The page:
The Building Societies Association says there will still be a significant amount of so-called “mortgage prisoners” despite transitional arrangements in the mortgage market review designed to avoid this.
The FSA estimates around half of the 10.5 million people who took out mortgages between 2005 and 2011 could be prisoners because of high loan-to-value ratios, negative equity, contraction of the interest-only market and the extinction of self-certification mortgages.
Mortgage prisoners are particularly vulnerable if they are trapped in their lenders’ standard variable rate, which many lenders have increased in recent weeks.
The FSA has included optional transitional arrangements, which allow lenders to bypass some of the new affordability rules in the MMR to ensure borrowers do not become trapped as long as no additional lending is involved.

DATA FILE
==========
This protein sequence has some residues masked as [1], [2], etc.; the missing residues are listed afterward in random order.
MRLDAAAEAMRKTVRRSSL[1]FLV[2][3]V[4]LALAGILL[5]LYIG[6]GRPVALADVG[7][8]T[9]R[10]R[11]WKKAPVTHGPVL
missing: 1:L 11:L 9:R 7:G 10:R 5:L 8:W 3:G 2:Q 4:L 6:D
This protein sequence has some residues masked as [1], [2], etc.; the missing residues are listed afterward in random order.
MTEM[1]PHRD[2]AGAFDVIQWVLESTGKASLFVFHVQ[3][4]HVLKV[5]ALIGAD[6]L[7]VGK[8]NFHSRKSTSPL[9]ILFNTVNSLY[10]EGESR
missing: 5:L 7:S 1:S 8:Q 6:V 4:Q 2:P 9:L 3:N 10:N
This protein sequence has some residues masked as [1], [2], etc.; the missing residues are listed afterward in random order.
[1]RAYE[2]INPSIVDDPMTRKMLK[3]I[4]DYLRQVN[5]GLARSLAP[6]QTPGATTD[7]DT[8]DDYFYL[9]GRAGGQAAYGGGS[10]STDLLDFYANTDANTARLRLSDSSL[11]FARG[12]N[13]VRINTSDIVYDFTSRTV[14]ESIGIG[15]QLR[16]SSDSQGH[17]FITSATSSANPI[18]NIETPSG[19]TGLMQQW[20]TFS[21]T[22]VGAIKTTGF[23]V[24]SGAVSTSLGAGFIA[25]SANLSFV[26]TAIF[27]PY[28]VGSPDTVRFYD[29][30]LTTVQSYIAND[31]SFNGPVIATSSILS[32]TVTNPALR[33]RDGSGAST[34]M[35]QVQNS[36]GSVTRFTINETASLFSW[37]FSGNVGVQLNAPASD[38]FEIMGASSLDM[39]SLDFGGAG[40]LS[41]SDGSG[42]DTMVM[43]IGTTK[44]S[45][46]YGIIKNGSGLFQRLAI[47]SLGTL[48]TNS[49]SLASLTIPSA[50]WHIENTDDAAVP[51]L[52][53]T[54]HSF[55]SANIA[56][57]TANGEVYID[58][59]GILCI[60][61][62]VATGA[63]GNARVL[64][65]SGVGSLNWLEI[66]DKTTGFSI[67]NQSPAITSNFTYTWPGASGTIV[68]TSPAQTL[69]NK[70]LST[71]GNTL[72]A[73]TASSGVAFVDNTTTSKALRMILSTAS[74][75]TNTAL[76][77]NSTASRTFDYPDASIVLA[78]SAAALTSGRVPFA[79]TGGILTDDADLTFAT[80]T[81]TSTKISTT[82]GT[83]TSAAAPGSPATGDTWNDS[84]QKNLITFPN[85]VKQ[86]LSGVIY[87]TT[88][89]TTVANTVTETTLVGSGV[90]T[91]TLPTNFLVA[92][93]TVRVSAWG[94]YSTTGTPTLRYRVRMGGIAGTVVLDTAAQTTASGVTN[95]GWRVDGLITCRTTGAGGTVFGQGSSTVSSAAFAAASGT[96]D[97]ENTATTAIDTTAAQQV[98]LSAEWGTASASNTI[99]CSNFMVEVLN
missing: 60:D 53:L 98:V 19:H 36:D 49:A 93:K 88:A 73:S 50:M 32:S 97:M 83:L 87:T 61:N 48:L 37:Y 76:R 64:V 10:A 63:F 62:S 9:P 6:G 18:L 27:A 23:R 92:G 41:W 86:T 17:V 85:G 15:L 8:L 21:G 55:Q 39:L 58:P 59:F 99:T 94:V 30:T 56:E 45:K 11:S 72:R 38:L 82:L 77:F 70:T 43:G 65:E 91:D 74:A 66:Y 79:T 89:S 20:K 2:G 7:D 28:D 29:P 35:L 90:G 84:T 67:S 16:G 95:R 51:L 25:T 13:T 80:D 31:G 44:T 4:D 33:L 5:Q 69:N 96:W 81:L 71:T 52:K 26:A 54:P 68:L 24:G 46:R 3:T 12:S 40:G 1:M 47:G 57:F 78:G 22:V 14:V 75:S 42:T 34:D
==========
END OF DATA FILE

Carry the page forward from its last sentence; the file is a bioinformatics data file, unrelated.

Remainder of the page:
Speaking at the BSA conference in Manchester last week, outgoing chairman Peter Griffiths said some borrowers will be unable to remortgage as they will fall foul of strict new affordability rules.
He called on the regulator to develop an exceptions policy with lenders to allow them more flexibility over such borrowers.
Last month, the Financial Services Consumer Panel, which advises the FSA on consumer issues, urged the regulator to strengthen its MMR transitional arrangements.